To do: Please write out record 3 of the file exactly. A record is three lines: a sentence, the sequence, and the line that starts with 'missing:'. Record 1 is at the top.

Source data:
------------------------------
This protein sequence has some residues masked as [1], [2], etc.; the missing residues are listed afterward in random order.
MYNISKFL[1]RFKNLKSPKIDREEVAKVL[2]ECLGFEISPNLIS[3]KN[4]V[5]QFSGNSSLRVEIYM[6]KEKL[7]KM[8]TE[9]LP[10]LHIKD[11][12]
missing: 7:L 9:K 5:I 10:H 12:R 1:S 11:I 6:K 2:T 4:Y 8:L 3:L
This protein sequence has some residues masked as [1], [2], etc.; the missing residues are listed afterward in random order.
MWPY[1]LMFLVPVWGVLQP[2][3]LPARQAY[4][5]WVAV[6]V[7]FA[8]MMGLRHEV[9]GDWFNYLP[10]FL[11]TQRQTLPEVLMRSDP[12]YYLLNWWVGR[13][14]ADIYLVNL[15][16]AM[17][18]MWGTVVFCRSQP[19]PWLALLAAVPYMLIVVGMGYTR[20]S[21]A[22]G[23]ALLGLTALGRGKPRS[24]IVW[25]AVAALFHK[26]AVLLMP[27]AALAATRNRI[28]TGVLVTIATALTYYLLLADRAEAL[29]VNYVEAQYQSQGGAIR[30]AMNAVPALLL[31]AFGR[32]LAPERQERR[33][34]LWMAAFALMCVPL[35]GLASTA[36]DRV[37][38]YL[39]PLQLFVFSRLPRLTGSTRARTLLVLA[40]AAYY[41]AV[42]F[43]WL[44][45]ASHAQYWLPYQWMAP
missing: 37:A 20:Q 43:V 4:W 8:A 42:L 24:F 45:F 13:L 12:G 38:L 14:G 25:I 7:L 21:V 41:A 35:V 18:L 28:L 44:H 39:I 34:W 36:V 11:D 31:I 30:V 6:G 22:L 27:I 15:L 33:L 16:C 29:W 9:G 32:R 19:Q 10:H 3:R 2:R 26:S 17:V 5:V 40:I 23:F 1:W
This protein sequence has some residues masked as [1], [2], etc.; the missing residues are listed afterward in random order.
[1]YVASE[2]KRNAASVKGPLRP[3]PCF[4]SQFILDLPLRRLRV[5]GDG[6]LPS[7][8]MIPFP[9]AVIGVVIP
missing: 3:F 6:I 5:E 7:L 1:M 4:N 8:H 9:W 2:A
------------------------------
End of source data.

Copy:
This protein sequence has some residues masked as [1], [2], etc.; the missing residues are listed afterward in random order.
[1]YVASE[2]KRNAASVKGPLRP[3]PCF[4]SQFILDLPLRRLRV[5]GDG[6]LPS[7][8]MIPFP[9]AVIGVVIP
missing: 3:F 6:I 5:E 7:L 1:M 4:N 8:H 9:W 2:A